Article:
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Rohingya Activist Recalls Devastation at World’s Most Densely Populated Refugee Camp in Bangladesh

Web ExclusiveApril 27, 2018
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Extended conversation with Rohingya activist Tun Khin, who visited the world’s most densely populated refugee camp in Cox’s Bazar, Bangladesh, earlier this month. The U.N. Security Council is visiting Burma and Bangladesh starting this week to assess the state of the Rohingya. Hundreds of thousands of registered Rohingya refugees now live in the Cox’s Bazar district in southeastern Bangladesh, after fleeing a Burmese military campaign of rape, murder and arson that the U.N. has called a “textbook example of ethnic cleansing.” Now aid agencies are scrambling to relocate tens of thousands of Rohingya refugees from crowded camps in Bangladesh ahead of the monsoon season in June. The United Nations high commissioner for refugees says at least 150,000 people are at “high risk from mudslides and floods” from the heavy rain in the next few months. This comes as more refugees are still crossing over from Burma. Last week, Burma’s Social Welfare, Relief, and Resettlement Minister Win Myat Aye said Burma will start repatriation of Rohingya refugees from Bangladesh ahead of the monsoon. But Tun Khin, president of the Burmese Rohingya Organisation UK and a member of the Free Rohingya Coalition, says repatriation without international protection will have devastating effects. We are joined in our New York studio by Tun Khin. He was born in Burma, but in 1982 he was rendered effectively stateless, along with a million other ethnic Rohingya, under a nationality law.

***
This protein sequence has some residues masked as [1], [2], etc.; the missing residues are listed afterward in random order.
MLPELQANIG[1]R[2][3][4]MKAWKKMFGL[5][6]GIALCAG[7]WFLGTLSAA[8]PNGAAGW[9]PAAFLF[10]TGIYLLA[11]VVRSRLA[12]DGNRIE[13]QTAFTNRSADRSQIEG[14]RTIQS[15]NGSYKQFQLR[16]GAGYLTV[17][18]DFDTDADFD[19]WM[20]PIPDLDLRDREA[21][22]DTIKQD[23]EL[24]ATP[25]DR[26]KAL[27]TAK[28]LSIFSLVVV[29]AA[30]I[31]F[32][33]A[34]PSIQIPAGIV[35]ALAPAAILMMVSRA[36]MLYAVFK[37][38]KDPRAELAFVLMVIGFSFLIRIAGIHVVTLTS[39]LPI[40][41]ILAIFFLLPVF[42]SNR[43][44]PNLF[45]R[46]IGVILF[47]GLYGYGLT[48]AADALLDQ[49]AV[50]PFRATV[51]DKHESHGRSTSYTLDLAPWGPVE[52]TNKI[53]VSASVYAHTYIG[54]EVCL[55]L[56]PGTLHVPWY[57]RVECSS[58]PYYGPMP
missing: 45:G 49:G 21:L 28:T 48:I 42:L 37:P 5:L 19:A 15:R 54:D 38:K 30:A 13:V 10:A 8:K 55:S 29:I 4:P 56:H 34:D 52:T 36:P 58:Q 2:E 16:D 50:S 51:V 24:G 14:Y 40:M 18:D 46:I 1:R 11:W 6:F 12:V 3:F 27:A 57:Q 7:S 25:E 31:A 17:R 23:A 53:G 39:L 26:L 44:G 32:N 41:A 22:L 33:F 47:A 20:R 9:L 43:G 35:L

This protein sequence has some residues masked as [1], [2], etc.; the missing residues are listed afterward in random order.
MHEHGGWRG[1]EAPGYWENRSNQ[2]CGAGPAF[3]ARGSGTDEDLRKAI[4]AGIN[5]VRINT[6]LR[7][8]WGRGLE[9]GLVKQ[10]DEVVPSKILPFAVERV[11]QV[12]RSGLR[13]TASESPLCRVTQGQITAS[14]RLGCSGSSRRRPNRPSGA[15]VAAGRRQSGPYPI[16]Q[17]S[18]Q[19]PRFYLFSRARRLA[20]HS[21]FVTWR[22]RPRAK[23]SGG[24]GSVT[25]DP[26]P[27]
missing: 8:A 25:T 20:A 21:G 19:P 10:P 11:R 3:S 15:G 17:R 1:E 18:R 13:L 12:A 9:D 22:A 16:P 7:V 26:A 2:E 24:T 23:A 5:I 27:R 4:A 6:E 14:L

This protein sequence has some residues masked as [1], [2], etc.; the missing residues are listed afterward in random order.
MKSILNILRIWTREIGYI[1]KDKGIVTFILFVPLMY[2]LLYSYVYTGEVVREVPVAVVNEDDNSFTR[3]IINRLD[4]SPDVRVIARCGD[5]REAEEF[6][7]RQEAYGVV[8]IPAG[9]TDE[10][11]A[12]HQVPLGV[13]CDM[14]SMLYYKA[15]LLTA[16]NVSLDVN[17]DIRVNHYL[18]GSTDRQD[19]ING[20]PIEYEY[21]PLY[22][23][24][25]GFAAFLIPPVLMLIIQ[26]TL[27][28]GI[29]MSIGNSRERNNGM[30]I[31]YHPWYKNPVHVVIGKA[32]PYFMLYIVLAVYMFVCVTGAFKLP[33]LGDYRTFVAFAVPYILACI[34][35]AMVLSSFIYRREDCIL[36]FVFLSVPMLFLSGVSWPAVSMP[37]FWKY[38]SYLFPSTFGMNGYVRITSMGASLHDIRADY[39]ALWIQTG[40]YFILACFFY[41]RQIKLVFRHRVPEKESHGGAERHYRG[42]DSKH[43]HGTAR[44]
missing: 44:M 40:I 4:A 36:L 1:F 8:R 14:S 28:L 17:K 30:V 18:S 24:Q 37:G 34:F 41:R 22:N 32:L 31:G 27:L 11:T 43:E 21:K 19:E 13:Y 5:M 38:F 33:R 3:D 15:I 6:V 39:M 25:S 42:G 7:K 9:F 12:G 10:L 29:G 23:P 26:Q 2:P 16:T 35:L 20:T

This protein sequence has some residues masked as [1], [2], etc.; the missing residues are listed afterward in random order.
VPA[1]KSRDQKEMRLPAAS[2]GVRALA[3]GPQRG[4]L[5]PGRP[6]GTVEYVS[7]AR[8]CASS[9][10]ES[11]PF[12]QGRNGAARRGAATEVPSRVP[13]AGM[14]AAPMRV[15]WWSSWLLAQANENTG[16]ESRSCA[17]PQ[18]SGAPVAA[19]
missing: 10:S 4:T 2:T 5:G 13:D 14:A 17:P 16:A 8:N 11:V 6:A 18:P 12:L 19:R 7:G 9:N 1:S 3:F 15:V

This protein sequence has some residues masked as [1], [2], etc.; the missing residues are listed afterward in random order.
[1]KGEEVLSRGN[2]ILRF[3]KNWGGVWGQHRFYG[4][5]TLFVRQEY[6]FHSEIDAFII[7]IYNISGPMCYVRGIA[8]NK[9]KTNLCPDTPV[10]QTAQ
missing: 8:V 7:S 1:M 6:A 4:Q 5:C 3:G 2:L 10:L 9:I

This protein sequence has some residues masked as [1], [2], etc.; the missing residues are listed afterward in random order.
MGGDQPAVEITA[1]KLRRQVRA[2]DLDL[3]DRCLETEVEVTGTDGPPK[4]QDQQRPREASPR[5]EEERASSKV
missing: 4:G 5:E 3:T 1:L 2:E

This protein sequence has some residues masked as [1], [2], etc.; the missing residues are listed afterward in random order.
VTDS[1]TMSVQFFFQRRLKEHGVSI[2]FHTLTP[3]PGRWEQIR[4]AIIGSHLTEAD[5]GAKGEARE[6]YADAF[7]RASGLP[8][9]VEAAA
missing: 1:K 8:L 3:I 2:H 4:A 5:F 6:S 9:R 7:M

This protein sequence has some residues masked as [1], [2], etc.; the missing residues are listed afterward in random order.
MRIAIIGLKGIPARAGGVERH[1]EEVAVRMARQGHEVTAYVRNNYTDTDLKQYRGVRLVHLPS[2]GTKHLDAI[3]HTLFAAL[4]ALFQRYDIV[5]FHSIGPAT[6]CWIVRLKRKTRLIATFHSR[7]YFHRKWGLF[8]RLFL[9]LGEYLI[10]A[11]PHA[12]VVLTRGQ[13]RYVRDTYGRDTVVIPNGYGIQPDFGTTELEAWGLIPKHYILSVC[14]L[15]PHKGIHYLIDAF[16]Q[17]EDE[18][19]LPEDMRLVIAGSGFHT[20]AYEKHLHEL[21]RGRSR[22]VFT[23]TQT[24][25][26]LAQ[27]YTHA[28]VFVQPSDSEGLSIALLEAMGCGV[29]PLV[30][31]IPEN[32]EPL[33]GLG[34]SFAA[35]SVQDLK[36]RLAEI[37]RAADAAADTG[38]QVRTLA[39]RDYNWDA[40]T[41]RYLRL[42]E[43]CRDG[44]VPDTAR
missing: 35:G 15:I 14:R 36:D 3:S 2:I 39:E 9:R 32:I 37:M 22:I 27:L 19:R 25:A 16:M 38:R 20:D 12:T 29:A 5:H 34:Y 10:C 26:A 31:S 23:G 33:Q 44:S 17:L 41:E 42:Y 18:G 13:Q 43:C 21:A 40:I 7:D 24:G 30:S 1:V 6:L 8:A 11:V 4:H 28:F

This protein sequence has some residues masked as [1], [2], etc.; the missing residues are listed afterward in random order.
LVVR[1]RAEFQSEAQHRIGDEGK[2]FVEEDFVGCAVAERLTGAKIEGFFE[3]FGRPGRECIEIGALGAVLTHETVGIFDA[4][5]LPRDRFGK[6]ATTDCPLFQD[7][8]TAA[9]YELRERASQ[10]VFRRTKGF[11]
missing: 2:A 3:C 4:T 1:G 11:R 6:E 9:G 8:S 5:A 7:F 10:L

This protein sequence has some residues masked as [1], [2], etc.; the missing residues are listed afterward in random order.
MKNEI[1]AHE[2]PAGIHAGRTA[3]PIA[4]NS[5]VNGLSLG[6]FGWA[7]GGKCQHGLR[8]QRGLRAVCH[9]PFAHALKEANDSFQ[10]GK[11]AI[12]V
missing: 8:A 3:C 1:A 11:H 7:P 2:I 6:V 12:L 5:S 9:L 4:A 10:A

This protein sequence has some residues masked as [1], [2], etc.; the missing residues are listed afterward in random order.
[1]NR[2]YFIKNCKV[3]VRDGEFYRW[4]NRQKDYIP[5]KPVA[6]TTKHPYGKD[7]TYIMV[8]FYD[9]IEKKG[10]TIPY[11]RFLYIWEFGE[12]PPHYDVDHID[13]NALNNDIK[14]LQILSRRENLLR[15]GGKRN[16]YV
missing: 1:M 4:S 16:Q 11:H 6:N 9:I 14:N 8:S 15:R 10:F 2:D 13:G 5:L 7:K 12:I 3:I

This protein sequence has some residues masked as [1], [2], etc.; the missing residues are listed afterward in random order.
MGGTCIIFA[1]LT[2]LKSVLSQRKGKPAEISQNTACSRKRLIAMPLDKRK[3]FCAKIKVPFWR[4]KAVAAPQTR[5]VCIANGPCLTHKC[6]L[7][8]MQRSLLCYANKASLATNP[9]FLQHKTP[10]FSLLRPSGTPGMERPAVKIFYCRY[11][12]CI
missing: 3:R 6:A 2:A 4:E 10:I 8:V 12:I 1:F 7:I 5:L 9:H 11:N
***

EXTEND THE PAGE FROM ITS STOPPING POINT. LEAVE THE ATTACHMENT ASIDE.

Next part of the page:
Transcript
This is a rush transcript. Copy may not be in its final form.